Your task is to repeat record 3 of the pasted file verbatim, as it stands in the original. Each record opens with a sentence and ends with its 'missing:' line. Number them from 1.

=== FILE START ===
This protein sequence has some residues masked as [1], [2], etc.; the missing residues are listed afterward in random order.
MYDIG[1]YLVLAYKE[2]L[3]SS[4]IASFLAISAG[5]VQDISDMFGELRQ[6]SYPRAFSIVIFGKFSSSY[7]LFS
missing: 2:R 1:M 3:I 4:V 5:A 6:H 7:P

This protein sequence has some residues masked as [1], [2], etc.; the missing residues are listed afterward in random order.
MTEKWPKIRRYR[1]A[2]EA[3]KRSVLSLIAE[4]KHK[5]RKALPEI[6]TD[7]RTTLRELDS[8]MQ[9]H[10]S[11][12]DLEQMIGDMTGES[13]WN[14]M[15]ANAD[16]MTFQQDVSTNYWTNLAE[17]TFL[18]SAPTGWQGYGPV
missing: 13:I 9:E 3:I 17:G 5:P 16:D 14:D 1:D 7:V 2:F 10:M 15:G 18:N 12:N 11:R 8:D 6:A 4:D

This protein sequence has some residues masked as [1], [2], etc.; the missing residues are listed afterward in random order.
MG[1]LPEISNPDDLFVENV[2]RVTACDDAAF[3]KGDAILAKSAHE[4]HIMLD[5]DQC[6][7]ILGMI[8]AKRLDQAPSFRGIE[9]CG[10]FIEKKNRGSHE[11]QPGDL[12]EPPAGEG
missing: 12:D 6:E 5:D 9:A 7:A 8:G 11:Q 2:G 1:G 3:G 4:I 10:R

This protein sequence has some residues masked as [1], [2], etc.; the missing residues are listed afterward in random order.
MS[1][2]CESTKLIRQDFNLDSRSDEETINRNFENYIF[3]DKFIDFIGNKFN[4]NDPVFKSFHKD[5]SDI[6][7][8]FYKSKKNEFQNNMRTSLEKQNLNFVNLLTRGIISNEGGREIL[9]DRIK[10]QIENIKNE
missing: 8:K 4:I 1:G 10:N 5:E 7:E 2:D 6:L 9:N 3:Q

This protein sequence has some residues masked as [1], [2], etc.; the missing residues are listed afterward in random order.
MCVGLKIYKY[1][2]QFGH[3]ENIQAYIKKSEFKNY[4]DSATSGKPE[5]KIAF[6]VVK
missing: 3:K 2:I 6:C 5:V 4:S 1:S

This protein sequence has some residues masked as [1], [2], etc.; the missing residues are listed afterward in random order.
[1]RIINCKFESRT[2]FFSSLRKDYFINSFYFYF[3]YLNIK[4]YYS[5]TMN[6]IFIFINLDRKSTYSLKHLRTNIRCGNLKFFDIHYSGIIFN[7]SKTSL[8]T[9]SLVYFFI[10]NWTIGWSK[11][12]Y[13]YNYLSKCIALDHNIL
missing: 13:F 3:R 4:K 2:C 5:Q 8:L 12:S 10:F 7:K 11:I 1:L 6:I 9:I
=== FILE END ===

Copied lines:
This protein sequence has some residues masked as [1], [2], etc.; the missing residues are listed afterward in random order.
MG[1]LPEISNPDDLFVENV[2]RVTACDDAAF[3]KGDAILAKSAHE[4]HIMLD[5]DQC[6][7]ILGMI[8]AKRLDQAPSFRGIE[9]CG[10]FIEKKNRGSHE[11]QPGDL[12]EPPAGEG
missing: 12:D 6:E 5:D 9:A 7:A 8:G 11:Q 2:G 1:G 3:G 4:I 10:R